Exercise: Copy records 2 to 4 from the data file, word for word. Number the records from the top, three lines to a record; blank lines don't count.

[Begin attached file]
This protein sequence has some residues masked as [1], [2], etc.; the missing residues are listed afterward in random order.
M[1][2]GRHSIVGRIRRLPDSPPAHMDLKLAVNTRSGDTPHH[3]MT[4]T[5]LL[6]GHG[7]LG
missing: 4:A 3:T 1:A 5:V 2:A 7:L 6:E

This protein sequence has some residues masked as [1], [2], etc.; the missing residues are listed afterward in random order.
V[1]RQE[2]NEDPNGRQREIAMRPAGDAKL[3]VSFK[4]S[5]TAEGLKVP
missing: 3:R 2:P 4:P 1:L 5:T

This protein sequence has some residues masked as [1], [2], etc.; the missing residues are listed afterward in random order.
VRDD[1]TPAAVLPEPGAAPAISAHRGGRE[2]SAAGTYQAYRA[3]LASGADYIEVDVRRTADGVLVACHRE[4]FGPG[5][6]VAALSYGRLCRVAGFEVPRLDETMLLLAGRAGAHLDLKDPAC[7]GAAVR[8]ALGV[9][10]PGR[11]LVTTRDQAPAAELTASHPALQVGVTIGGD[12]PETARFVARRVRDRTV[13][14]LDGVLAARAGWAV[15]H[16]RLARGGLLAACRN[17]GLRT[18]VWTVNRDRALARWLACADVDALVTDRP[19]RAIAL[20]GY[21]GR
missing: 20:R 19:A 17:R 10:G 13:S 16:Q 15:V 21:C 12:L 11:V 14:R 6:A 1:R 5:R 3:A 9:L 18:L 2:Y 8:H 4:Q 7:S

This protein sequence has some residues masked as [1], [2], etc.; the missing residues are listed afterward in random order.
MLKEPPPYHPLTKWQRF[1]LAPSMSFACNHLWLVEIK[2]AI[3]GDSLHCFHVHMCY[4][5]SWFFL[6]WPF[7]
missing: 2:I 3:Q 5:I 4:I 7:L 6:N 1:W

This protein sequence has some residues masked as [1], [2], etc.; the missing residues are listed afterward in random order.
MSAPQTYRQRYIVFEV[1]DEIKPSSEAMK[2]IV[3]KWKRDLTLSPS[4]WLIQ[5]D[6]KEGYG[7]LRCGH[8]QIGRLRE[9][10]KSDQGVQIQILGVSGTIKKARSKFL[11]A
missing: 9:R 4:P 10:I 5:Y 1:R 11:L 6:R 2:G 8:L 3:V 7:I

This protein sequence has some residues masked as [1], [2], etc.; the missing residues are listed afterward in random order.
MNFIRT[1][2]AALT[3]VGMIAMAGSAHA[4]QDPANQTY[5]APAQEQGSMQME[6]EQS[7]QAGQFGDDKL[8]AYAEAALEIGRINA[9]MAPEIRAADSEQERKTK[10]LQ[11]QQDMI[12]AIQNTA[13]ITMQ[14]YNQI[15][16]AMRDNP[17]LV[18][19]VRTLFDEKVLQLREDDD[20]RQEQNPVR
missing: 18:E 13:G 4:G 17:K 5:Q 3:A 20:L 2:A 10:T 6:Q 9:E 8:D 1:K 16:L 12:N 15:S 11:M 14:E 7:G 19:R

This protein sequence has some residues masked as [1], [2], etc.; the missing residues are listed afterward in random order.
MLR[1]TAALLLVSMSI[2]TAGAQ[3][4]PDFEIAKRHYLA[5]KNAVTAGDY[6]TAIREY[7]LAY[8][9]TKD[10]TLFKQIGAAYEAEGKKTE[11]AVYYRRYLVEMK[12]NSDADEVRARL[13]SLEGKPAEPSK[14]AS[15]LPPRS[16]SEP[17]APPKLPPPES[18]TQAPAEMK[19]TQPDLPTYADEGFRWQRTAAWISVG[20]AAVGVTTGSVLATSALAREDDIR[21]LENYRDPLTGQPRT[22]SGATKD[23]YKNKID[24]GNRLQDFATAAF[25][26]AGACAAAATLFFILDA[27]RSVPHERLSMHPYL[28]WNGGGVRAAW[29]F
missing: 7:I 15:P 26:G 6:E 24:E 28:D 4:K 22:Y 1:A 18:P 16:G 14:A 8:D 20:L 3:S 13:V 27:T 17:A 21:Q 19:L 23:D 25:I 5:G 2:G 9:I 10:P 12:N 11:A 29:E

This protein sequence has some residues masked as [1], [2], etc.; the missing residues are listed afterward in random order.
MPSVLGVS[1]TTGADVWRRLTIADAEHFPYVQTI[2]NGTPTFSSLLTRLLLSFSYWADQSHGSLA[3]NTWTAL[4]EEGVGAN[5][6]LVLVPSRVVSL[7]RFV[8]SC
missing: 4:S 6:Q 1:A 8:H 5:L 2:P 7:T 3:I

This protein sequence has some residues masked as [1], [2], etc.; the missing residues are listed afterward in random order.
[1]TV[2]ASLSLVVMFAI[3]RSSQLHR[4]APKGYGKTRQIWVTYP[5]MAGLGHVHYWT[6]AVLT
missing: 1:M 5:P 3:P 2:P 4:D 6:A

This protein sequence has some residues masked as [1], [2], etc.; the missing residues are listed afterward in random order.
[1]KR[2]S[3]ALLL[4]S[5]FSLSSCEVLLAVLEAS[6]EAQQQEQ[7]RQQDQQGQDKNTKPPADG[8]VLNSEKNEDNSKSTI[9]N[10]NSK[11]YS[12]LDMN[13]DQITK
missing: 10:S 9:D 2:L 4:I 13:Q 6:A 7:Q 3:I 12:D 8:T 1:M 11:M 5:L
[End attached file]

This protein sequence has some residues masked as [1], [2], etc.; the missing residues are listed afterward in random order.
V[1]RQE[2]NEDPNGRQREIAMRPAGDAKL[3]VSFK[4]S[5]TAEGLKVP
missing: 3:R 2:P 4:P 1:L 5:T

This protein sequence has some residues masked as [1], [2], etc.; the missing residues are listed afterward in random order.
VRDD[1]TPAAVLPEPGAAPAISAHRGGRE[2]SAAGTYQAYRA[3]LASGADYIEVDVRRTADGVLVACHRE[4]FGPG[5][6]VAALSYGRLCRVAGFEVPRLDETMLLLAGRAGAHLDLKDPAC[7]GAAVR[8]ALGV[9][10]PGR[11]LVTTRDQAPAAELTASHPALQVGVTIGGD[12]PETARFVARRVRDRTV[13][14]LDGVLAARAGWAV[15]H[16]RLARGGLLAACRN[17]GLRT[18]VWTVNRDRALARWLACADVDALVTDRP[19]RAIAL[20]GY[21]GR
missing: 20:R 19:A 17:R 10:G 13:S 16:Q 15:V 21:C 12:L 11:V 14:R 6:A 1:R 5:R 3:A 9:L 18:L 2:Y 8:H 4:Q 7:S

This protein sequence has some residues masked as [1], [2], etc.; the missing residues are listed afterward in random order.
MLKEPPPYHPLTKWQRF[1]LAPSMSFACNHLWLVEIK[2]AI[3]GDSLHCFHVHMCY[4][5]SWFFL[6]WPF[7]
missing: 2:I 3:Q 5:I 4:I 7:L 6:N 1:W